To point this sort of thing out is to be labelled a man hater. Bullshit! Facts are facts, and not facing them doesn’t make them not true. Men rape women more than women rape men. A lot more. Men kill women more than women kill men. A lot more. Does this mean men are bad? No. It means that we encourage men (and boys) to behave violently toward women (and girls), and mostly let them get away with it when they do. According to Raine Eisler, the military necessity of being able force a lower status man to objectify and kill a total stranger or be killed depends on this training, and it seems so does a lot of economic conquest and battle. I know lots of honourable men, but even they are uncomfortable with these facts. It’s like being a white person trying not to cooperate with racism in apparteid-era South Africa. If you’re not a full time activist, there are lots of daily ways to be complicit in thought or deed with the injustice the society around you is hell bent on perpetuating.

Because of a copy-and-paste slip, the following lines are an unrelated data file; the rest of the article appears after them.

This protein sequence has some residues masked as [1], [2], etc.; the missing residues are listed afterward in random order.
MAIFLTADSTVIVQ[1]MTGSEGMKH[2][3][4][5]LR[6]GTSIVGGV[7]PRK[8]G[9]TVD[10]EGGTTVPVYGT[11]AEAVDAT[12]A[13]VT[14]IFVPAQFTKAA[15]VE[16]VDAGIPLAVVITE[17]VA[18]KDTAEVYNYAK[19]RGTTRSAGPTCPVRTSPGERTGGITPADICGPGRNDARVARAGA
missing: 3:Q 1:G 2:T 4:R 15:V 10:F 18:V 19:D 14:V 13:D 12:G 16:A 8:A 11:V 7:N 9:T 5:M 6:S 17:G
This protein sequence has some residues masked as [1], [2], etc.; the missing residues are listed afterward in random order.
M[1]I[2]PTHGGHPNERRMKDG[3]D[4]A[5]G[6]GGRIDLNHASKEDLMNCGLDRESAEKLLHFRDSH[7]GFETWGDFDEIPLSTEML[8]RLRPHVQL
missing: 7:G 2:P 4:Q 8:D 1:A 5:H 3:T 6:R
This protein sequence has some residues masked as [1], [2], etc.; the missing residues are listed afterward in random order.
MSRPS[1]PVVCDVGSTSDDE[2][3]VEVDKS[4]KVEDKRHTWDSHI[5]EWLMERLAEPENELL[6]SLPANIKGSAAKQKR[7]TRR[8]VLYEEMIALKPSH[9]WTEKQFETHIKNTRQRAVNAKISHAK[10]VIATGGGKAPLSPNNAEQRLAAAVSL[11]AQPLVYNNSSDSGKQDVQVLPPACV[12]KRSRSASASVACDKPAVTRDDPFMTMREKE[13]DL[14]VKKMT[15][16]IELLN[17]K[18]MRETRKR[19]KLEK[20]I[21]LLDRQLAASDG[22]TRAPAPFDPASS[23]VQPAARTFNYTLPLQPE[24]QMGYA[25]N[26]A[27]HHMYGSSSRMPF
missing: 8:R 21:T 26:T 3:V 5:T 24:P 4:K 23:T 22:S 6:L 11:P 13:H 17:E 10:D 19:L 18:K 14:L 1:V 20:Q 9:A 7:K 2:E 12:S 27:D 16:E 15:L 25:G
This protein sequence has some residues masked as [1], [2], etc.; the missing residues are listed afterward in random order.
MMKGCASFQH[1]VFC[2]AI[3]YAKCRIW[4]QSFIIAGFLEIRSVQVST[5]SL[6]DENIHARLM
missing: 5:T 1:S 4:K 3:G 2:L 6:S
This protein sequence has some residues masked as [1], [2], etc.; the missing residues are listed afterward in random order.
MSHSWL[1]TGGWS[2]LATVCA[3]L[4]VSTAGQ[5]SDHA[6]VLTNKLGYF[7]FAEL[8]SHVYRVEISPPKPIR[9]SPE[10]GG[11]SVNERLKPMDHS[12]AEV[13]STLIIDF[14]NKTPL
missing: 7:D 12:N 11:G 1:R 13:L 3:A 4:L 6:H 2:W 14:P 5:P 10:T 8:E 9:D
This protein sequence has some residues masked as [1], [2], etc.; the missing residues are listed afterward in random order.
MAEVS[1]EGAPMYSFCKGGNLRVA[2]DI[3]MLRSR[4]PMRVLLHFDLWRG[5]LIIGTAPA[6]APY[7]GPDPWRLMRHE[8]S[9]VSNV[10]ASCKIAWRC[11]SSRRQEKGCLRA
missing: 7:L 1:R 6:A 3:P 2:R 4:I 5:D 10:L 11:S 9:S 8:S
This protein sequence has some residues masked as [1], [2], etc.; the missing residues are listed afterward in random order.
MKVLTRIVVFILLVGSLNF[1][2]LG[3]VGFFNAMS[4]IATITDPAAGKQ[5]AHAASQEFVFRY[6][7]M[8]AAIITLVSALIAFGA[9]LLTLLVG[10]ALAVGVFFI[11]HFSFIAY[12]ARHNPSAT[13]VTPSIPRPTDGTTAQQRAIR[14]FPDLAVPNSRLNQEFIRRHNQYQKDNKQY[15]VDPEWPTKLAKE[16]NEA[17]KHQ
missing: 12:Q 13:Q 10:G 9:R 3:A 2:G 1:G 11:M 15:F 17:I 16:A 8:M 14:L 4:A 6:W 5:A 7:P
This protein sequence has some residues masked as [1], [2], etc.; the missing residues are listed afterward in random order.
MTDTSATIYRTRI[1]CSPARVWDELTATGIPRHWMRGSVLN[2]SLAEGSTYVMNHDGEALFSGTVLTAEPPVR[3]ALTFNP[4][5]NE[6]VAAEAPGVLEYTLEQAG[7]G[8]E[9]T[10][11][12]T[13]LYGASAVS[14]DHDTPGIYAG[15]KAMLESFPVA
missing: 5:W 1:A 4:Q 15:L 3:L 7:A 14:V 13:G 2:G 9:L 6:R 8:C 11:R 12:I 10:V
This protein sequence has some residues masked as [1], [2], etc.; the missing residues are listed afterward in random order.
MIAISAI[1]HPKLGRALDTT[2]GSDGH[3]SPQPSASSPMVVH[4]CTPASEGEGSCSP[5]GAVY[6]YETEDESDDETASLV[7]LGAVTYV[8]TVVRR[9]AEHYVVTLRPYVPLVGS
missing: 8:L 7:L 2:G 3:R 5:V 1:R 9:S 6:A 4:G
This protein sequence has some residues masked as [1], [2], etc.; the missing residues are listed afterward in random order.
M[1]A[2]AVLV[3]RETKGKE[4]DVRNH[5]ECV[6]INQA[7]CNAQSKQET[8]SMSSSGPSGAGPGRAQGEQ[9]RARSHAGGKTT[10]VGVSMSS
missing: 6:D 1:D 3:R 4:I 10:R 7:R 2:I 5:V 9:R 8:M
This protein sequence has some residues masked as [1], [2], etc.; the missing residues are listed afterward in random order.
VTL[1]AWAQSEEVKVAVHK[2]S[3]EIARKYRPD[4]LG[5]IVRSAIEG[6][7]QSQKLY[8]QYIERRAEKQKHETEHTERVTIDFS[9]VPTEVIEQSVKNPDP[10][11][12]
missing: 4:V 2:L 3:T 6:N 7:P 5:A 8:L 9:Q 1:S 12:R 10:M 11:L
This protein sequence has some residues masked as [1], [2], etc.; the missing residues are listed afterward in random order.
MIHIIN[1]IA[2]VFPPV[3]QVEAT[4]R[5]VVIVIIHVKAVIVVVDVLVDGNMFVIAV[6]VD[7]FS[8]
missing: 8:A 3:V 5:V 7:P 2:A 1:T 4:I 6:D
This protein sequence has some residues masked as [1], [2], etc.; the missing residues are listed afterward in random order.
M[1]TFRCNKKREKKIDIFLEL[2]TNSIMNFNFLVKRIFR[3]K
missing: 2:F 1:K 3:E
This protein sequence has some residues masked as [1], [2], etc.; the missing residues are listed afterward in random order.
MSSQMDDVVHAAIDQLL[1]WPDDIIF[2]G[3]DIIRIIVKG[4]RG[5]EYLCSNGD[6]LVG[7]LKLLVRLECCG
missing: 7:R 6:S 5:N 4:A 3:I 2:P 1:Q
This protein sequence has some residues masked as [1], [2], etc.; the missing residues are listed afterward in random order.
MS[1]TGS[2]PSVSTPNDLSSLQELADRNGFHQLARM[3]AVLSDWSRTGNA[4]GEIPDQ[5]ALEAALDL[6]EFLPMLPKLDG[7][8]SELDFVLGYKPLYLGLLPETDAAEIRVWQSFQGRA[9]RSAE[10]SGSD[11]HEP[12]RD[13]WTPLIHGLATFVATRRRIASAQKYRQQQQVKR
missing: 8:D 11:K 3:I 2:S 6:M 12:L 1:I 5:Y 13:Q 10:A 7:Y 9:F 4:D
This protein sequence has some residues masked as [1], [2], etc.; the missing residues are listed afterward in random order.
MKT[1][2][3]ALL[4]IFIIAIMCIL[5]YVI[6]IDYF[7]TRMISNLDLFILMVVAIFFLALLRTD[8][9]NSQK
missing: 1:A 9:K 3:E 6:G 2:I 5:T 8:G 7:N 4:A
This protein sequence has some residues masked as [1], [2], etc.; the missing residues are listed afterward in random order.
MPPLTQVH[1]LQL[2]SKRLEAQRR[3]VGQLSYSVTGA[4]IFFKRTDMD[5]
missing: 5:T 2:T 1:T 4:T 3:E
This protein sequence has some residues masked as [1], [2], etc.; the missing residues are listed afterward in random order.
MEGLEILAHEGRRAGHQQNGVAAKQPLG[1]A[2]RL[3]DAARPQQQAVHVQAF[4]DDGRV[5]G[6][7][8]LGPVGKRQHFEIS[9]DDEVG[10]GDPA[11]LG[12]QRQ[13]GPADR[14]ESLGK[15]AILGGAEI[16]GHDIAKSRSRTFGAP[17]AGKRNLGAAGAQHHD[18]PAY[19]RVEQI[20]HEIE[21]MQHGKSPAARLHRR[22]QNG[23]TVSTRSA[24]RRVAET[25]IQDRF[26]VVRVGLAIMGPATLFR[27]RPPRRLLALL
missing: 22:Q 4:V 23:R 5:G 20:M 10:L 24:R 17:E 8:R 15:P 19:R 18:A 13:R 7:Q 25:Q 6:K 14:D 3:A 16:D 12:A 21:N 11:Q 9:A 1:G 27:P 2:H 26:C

So what would genius-level IQ, creative, musically talented me have been if I hadn’t been a woman in a household with a rapist in a culture that lets fathers rape their children? Is is too late to be a portion of what I might have been? I don’t even know how to find out.